Art2 had a series of lessons that was an interest for all children so we used it as a week long morning group lesson a bit ago. We finally finished up last minute details this past Friday so...here they be!
First off, we looked at all sorts of realisitic pictures of animals and talked about color, texture, etc. Then the children chose one animal to focus on for all the projects. The children started with a realistic oil pastel drawing with watercolor resist on the right. Then we discussed the different components that make something abstract and they used their choice of media to draw an abstract picture of the same animal in their sketchbook. Next we used homemade clay to create a realistic sculpture, finally we brainstormed how we could create an abstract sculpture and sketched it in our sketchbook and then created the sculpture.
This 1st grader is one lucky boy...he gets in on a lot of extras! My goal with him lately has been to encourage him to draw big. This was a perfect project to encourage that!
I loved this activity for C. Here is the kid that fought tooth and nail about any type of art in September. I heard everything from "I can't draw." (yeah, right...check out that realistic drawing of the seal on the right) to "I don't like art." Well, really the issue was he hadn't had much true experience in art. We really not really something I'd want on my desk...but! This would have not been created by Caleb even 2 months ago. He really took this an extra step...he used yarn wrapped around a Styrofoam ball for the head of the seal, sewed two very different buttons for the eyes, pipe cleaner for the whiskers and nose and he made a point not to put them where you'd find them on a seal. VERY abstract...so different than what he typically would come up with.
This one took me by surprise. If I had to say who was the most "creative" in my group...it's this child. Very imaginative/creative. But I would say that he had the most difficult with the abstract creations. This isn't the greatest picture of the whale on the rock. The picture doesn't do it justice. It's actually something I wouldn't mind sitting on my desk. :-) But I really had to walk him through it and that was as "abstract" as he could get. He changed the colors because I encouraged him but could only go from blue to green. Funny! Actually his sketch had a couple more abstract but when he got right to it...he really couldn't get past his wish for it to be realistic. :-) Interesting. Art lessons tend to help me learn about the child a bit more!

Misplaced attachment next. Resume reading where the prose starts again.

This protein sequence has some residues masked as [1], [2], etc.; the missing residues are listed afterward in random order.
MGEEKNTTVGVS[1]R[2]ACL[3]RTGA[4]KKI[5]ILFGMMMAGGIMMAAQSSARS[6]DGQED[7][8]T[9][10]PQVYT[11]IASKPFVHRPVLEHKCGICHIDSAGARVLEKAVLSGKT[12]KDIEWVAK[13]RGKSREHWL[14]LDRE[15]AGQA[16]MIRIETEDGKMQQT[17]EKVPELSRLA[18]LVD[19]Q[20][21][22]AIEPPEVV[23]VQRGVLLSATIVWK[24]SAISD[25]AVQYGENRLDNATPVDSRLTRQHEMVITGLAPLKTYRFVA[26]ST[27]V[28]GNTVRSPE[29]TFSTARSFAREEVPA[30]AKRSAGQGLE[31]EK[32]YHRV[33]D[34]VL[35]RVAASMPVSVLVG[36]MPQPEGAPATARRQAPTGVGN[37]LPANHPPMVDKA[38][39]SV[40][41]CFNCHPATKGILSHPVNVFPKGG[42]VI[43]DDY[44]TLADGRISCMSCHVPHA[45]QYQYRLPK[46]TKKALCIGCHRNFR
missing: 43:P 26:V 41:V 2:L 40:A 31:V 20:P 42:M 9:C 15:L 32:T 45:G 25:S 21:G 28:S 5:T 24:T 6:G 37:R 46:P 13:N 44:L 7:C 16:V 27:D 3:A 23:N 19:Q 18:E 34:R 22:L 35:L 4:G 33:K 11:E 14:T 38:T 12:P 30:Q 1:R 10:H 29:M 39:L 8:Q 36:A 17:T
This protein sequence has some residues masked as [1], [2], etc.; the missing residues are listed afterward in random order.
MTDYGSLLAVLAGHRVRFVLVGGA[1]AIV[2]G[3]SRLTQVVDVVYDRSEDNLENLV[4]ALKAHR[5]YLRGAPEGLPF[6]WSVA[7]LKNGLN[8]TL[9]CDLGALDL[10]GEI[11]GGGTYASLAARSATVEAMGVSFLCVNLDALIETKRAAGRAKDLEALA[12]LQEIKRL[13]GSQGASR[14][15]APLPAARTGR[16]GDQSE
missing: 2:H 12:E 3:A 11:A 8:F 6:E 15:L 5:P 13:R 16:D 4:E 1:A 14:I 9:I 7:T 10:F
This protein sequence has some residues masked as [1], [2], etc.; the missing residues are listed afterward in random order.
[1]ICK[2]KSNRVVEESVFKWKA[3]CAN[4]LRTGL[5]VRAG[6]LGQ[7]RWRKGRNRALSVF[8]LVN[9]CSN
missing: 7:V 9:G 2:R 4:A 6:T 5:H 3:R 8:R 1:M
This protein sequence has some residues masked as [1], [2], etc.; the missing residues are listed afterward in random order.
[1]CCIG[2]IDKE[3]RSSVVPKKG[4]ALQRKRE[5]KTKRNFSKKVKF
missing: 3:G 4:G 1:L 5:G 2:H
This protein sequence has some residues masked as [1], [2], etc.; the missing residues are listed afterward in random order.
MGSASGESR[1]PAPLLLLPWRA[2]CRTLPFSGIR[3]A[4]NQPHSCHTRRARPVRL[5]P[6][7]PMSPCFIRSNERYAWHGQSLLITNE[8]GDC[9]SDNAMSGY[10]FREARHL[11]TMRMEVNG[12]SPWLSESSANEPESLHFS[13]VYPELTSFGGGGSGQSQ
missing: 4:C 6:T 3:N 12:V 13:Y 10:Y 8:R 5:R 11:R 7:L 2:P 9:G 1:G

I was impressed with the process for this child. She enjoys art but doesn't necessary think "out of the box". After a few suggestions though...she was on her way! This wasn't her lesson so when she wanted to paint on a plate for abstract "sculpture", I went ahead and let her. I loved the conversation. A tidbit of it was "I have a mommy (on the right) and a baby zebra (on the left). I'm painting it red all around to represent love." :-)
I smile when I look at the oil pastel on the right. What you don't know was that he was completely in a funk that day and he didn't get it completed during time allowed so he tried to work on it in the afternoon and I had finally decided...forget it. He can just skip out on these lessons...he be better off using the time on his own lessons anyway. Yes, it was bad. Tears/attitude about not being able to do something "just right". Anyway...after a bit of a break I gave him one last chance at it in the evening and this is what he came up with. Beautiful! Again...the picture doesn't do the sculptures justice...his realistic sculpture is pretty cool. Textured top, etc.
Anyway...I plan to do this as a series of projects in the summer or over spring break with my two boys. I might add a few different techniques and only do one sculpture though. We might do something different than animals. Haven't decided yet. We have a bit of time to decide! They really had a lot of fun with this. The homemade clay ended up being something of a flop. Hard to mix up and then it was soft that it wouldn't stay in the position we wanted. So that did hinder some of the possibilities. It also took over a week to dry and some were still a little soft when we went to paint them. I placed them in the oven at the end even though it wasn't an oven-dry recipe. So, saying that...this last week we created dough islands and we ended up using a salt dough recipe. That's the dough I will use from now on!
For each child:
1 C. flour
1/2 C. salt
1/2 C. water
Mix together. Kneed well!
Kids had great success with making and using this dough. Easy! Dries well at 200-225 degrees for a few hours...depending on how thick the creation is.